More recently, Bishop and Wackler (2017) described using the flipped format, along with increased interactivity and simulation, to improve engagement of Generation Y nurses attending a nurse residency program. The authors reported learner satisfaction, improved confidence, and retention of content. Similarly, McPherson and Talbot (2018) described use of the flipped classroom for orientation and skills fairs for acute care nurses. Content was provided through use of online modules, with builtin real-time remediation, followed by a skills fair with hands-on demonstration. The authors reported a savings of $28,737 during the first 2 years after the flipped format was initiated. They also reported unexpected results related to increased staffing flexibility and staff reporting that the learning “added value that was not previously present” (McPherson & Talbot, 2018, p. E2).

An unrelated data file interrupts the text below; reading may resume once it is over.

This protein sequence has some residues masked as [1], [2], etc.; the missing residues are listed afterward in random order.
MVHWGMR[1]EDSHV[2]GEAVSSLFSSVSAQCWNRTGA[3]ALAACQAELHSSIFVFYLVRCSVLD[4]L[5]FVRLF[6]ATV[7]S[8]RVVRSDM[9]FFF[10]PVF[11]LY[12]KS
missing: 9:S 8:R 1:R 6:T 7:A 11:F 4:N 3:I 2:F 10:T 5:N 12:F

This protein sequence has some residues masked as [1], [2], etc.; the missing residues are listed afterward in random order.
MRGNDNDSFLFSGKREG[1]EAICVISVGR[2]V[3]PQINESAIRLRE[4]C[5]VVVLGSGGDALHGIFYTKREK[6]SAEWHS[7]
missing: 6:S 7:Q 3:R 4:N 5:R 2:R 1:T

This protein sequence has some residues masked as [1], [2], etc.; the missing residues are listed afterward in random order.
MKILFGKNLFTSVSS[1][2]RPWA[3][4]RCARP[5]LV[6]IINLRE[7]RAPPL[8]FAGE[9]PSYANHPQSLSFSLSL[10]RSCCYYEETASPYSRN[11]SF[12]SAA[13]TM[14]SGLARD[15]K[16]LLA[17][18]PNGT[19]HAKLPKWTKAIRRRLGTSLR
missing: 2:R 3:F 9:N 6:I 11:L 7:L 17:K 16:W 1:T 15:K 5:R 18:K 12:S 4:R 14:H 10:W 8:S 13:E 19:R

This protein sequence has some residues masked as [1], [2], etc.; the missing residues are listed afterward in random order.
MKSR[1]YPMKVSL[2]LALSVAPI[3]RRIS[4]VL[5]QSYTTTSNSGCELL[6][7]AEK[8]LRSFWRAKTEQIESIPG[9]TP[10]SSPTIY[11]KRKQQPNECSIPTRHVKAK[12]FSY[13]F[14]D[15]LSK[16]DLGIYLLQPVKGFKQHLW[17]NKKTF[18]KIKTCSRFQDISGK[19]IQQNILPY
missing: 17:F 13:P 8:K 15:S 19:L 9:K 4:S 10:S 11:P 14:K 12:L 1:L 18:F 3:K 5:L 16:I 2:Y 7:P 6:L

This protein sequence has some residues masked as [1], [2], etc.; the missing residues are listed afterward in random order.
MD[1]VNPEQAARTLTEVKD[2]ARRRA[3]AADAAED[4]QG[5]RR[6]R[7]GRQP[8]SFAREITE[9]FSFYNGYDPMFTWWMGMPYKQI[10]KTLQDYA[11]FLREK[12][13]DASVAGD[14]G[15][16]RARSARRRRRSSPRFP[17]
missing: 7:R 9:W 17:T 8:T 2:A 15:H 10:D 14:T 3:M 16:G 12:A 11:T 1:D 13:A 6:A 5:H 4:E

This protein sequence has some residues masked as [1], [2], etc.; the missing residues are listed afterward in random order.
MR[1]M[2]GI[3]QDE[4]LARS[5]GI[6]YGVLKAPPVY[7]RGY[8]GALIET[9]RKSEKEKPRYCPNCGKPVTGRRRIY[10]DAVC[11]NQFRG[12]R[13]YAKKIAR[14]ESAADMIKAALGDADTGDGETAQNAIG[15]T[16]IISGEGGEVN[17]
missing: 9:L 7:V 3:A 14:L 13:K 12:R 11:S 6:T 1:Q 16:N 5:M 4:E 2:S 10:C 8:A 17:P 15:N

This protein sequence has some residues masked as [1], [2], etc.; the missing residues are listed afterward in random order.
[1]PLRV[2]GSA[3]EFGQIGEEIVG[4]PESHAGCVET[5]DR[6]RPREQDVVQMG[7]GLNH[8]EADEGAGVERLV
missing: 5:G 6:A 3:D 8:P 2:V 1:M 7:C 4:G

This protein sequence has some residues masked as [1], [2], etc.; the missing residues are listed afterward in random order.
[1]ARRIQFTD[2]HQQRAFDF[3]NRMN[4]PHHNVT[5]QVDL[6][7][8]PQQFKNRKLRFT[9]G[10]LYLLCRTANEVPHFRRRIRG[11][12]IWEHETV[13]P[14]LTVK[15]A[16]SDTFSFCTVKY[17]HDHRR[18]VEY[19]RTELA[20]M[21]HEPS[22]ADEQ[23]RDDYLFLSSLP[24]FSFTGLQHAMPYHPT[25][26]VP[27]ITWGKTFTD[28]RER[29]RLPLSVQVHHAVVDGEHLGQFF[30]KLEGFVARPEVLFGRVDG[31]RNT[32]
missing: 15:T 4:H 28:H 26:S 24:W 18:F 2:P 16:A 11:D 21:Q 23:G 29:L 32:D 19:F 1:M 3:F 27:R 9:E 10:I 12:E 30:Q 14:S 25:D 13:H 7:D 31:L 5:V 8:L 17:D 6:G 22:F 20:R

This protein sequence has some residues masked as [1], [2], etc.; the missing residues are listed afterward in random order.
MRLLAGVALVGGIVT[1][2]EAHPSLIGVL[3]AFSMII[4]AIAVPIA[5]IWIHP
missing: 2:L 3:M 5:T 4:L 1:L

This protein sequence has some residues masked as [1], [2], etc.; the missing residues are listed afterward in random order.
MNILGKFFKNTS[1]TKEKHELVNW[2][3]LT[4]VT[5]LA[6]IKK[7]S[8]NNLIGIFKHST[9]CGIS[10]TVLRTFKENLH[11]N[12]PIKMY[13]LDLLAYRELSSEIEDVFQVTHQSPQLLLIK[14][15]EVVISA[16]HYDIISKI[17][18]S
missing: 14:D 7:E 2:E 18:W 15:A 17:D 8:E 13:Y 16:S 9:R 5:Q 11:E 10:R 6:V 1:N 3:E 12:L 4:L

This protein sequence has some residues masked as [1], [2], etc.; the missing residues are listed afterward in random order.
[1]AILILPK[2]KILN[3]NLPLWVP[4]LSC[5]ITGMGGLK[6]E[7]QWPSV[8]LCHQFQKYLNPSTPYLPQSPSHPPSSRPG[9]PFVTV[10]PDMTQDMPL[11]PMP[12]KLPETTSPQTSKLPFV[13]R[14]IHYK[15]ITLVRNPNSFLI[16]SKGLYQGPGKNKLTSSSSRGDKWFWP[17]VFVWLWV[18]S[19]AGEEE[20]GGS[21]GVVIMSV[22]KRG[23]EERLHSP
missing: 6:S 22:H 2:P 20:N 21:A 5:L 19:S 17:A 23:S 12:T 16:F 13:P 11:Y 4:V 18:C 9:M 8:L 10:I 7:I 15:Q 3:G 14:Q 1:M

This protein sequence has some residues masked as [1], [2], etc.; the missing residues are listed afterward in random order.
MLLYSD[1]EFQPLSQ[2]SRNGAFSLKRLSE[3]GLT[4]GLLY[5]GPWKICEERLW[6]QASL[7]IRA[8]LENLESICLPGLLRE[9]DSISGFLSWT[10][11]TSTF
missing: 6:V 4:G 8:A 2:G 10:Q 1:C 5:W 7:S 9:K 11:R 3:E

For ongoing education, Costanzo, Ehrhardt, and Gormly (2013) described a blended flipped dysrhythmia course for new nurses. Prework included online content, which allowed nurses to spend as much time as they needed to complete modules. The live class was used for problem-solving activities. Costanzo et al. (2013) reported that the nurses successfully completed the course in a shorter time frame than with the prior traditional model, with an estimated annual savings of $40,000. Similarly, Johnson (2016) described the flipped classroom format as a strategy for promoting professional development through journal clubs. Interested participants were notified regarding specific articles to read before attending a class. The class time was then spent with participants discussing how to incorporate evidence into their practice.